While most of the automotive world has spent April focused on General Motors’ Chevrolet Cobalt stalling issues and recalls, the National Highway Transportation Safety Agency issued a new ruling likely to affect all our lives — and certainly our cars — for years to come:
Rearview cameras will be required on all vehicles under 10,000 pounds starting in May 2018.
NHTSA says that on average, back-over crashes cause 15,000 injuries and 210 fatalities per year — almost a third of the deaths are children under 5, and another quarter are adults 70 years of age and older.
It’s long past time for the rule change.
The Cameron Gulbransen Kids Transportation Safety Act passed Congress in 2008, but its implementation has been delayed several times. Its passage has been the mission of Susan Auriemma, vice president of KidsAndCars.org, a nonprofit child safety organization dedicated to preventing injuries and death to children in or around motor vehicles.
“I'm so happy that the rule has finally been issued — not just happy for those who worked so hard in loving memory of the child they lost to the tragedy of a back-over crash, but for all those kids whose lives this rule will save going forward,” Ms. Auriemma said in a statement. “This could not have come soon enough."
After three years of testing some of the latest tricks in automotive technology, I am firmly on the side of not relying too much on the latest gimmicks to solve our problems. We have alerts that warn us when we’re drifting out of our lanes; cruise control that slows us down when we get too close to the car in front of us; wipers that sense the rain.
But the rearview camera is unequivocally the best idea to come along since anti-lock brakes and electronic stability control.
The problem with the other technologies is that they are vague, or they take the driver out of the equation. “I don’t really have to pay attention to my speed,” thinks the guy with the adaptive cruise control. "The car will slow me down." Until one day, it malfunctions, and it doesn’t.
The lane departure warning takes that disconnect one step further, coupling it with a set of beeps that can actually distract a driver until he or she learns what those noises mean.
Bless NHTSA, though, because the agency had actually been considering requiring sensors and warning sounds, better mirrors, and fewer blind spots instead of cameras. But rearview cameras give drivers more real, clear information about the surroundings.
My family unit has already been aided by this technology.
The House of Mr. Driver’s Seat is an oldish house that seems even older, thanks in part to a quirky addition built by a previous owner unconcerned with conventional construction techniques. One quirk: A door from the family room enters the garage just 3 feet from the garage doors, behind the parked cars.
Chez Seat is also populated, in addition to Sturgis Kids 1.0 through 4.0 and Mrs. Passenger Seat, by a menagerie of animals. The current pet census numbers three dogs and five cats, and often adds an assortment of babysat critters and neighborhood visitors.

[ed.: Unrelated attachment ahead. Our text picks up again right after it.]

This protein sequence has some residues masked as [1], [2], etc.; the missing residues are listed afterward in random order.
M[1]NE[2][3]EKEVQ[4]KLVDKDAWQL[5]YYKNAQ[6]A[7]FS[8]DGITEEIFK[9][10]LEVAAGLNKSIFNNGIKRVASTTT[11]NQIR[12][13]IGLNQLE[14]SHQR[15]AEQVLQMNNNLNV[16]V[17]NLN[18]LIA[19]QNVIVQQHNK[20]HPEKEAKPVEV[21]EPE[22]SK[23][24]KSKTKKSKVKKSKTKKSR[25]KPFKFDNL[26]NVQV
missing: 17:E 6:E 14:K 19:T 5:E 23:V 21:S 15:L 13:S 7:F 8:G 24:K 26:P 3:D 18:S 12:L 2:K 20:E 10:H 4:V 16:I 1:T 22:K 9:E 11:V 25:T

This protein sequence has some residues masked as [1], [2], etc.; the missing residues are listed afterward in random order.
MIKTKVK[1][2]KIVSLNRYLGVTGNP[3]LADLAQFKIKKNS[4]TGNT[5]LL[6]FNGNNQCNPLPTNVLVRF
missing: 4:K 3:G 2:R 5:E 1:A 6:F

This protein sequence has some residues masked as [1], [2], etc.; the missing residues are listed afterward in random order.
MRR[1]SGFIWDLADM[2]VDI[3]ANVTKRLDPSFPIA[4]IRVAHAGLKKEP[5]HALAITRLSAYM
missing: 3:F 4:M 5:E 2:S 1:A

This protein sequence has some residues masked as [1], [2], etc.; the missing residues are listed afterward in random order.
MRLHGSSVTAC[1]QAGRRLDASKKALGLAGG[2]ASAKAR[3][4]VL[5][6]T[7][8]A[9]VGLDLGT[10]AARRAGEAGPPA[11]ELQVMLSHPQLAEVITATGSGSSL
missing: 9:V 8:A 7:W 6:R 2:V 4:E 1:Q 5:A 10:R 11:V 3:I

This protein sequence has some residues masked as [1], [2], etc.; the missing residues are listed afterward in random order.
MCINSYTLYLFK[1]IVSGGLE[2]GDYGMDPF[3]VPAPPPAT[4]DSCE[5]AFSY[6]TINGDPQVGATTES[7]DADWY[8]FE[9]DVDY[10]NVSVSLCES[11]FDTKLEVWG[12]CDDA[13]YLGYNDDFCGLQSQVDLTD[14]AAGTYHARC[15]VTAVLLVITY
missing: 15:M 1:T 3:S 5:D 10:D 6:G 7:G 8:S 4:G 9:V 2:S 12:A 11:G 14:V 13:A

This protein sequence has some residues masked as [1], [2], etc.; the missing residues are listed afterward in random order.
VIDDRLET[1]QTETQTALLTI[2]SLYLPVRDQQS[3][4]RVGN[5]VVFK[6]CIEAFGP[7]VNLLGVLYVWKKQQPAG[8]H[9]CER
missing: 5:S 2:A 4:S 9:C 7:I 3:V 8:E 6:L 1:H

One afternoon I was backing one of the test cars out of the garage and suddenly I saw our Chihuahua appear on the screen of the rearview camera. Fortunately, after years of serving as Dad, I’ve learned to back up slowly enough that I could knock someone over and they’d still have time to arise and get out of the way. But the camera alerted me to stop, so no animals were harmed in the making of this tale. These cameras are definitely worth the price.
Some companies have gone even a step further. Nissan and its luxury brand Infiniti debuted something called the AroundView monitor in 2009, and I find its usefulness is astounding.
Though most of my test vehicles sit outside, an 2013 Infiniti JX35 crossover got a garage spot once. While backing out the first time, I noticed the rearview camera on the dash featured a picture of ... my garage. I thought "Hmm. Google Earth." Then, "Noooo, Sturgis. You're inside.”
Kyle Bazemore, senior manager of Infiniti communications, explained that four cameras on the vehicle — one under each side-view mirror, one under the license plate, and another on the grille — images of all sides of the vehicle. A computer program blends these images before they appear on the dashboard monitor.
And, voila, I can see the baseball mitts hanging on my garage wall on Channel JX35. Or better yet, someone approaching from any side of the vehicle, not just the back.
The AroundView Monitor came as a part of packages ranging from $3,000 to almost $5,000 on the vehicles I tested.
Sure, cost can be an issue and requiring the camera as standard equipment means it’ll be factored into the cost of a vehicle. Some advances are just worth it, and this is one of them.
The real bonus is that today’s high-definition video technology actually almost offers a clearer view of the world than reality itself. Look around at your neighborhood through the windshield and side windows, and then look at the view offered on the infotainment screen from a backup camera. In many vehicles I’ve tested, it’s a sharper picture than reality.
And in a world where people can’t get enough of their screens — from tablets to phones to archaic devices likes computers, laptops and TVs — this will be an attention-grab toward safety.
“Wheels,” a special advertising supplement, appears inside today’s Post-Gazette.
Scott Sturgis, a freelance auto writer, can be reached at firstname.lastname@example.org